The Wall Street Journal just published this article today. Great info about upcoming Medicare premium increased for higher income earners.
Unless the U.S. Department of Health and Human Services intervenes, some Medicare beneficiaries will face a steep increase in their 2016 premiums, even as the vast majority of Medicare recipients pay no increase at all.
The projected increases result from a little-noticed intersection between the rules governing Medicare and Social Security.
Under the Social Security Act’s “hold harmless” provision, Medicare can’t pass along to most Social Security recipients a premium increase that is higher than whatever they would receive through Social Security’s annual cost-of-living adjustment, according to Casey Schwarz, policy and client-services counsel at the nonprofit Medicare Rights Center.
With inflation so low, Social Security isn’t expected to pay a cost-of-living increase in 2016. So Medicare would be unable to pass any premium increase along to the estimated 70% of beneficiaries who will qualify for this “hold harmless” treatment in 2016. As a result, Medicare must spread the projected increase in its costs across the remainder.
But while the final rates the government sets in the fall are typically close to the trustees’ predictions, HHS Secretary Sylvia Mathews Burwell has said she would search for ways to reduce the increase for affected beneficiaries. The final decision about 2016 rates “will be based on our preliminary projections today, subject to additional data, and the administration’s consideration of policy options,” she said last week.
The secretary has the ability to set a lower premium “if she determines there are sufficient reserves,” says Tricia Neuman, director of the Henry J. Kaiser Family Foundation’s program on Medicare policy. “This is not a done deal.”
The largest single group of people affected are the 3.1 million participants subject to higher Part B premiums because their incomes are above $85,000 (or $170,000 for couples). Within this group, the trustees projected that single individuals earning up to $107,000 (and couples earning up to $214,000) would have their 2016 monthly premiums rise from $146.90 a person this year to $223 in 2016. For those earning more than $214,000 (or $428,000 for couples), the projected increase is to $509.80 a month, from $335.70 in 2015.
Up to another 1.6 million people are potentially affected because they receive Medicare but have deferred claiming their Social Security benefits or aren’t eligible for those benefits. If they are paying the standard $104.90 a month for Medicare Part B this year, they will be charged $159.30 a month in 2016 if the trustees’ predictions come to pass.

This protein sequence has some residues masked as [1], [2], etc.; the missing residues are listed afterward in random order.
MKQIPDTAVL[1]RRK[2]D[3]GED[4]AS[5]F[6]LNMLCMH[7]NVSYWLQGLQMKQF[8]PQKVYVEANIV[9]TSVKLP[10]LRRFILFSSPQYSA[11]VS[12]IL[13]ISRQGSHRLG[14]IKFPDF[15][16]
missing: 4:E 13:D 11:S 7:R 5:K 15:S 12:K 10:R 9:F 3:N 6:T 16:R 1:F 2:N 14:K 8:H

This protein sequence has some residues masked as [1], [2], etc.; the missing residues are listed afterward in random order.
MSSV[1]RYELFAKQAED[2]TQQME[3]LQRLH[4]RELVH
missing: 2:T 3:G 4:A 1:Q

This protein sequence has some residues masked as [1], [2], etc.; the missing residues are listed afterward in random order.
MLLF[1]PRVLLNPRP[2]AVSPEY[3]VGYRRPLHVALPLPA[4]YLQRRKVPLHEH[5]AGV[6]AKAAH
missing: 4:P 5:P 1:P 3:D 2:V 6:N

A 52% increase from 2015’s rates would also apply to up to 2.8 million people who will be new to Medicare in 2016, the trustees projected.
The jump from this year’s base charge of $104.90 is an “unprecedented increase,” Ms. Neuman said.
The 52% premium increase also affects about nine million lower-income Medicare beneficiaries whose premiums are paid by state Medicaid programs. But in that situation, the increase is “a problem for state governments,” says Dan Adcock, government relations and policy director at the National Committee to Preserve Social Security & Medicare.
It still is possible that there will indeed be a Social Security cost-of-living adjustment for 2016, if inflation picks up over the next few months.
And if that isn’t the case, the unusual disparity in 2016 Part B premiums between recipients with similar incomes could be smoothed out come 2017. Assuming Social Security recipients receive a cost-of-living adjustment in 2017, the “hold harmless” provision will affect a smaller portion of Medicare recipients—and so Medicare costs will be shared more equally. Indeed, the Medicare trustees are projecting that the base Medicare Part B premium will reset for everyone at $120.70 a month in 2017.
This isn’t the first time this has happened.
In 2010 and 2011, Social Security paid no cost-of-living increase. For those who fell outside the “hold harmless” protection, the base premium rose to $110.50 in 2010 and to $115.40 in 2011—even as those with the protection continued to pay at the 2009 level of $96.40. When Social Security resumed paying cost-of-living increases in 2012, everyone’s base premium reset at $99.90 a month, before rising to $104.90 in 2013 and remaining there ever since.
In 2009, Congress tried to eliminate the higher premiums for Part B enrollees not covered under the “hold harmless” provision, says Mr. Adcock. But while the bill passed in the House, it stalled in the Senate, he said.
If you fall into the 30%, experts say, there is not much you can do.
If your income is 135% of the federal poverty guidelines or below—a cap that this year is below $22,000 for a family of two in most of the U.S.—you can apply for a Part B premium subsidy from your state, says Joe Baker, president of the Medicare Rights Center. (For free help, visit your State Health Insurance Assistance Program at shiptacenter.org.)
But those with higher incomes “have very little maneuverability,” says Ms. Neuman. Individuals who have deferred claiming Social Security can escape higher Medicare premiums if they start receiving benefits—and have their Medicare premiums deducted—by November, Ms. Schwarz says. But because those who defer claiming increase their benefits by approximately 6% to 8% for each year in which they wait, “it may not be prudent” to make that trade-off, Ms. Schwarz says. “This is not something we would necessarily advise,” she says.
At the very least, she adds, “it’s best to wait and see” what the final rates will be before taking action.
Write to Anne Tergesen at email@example.com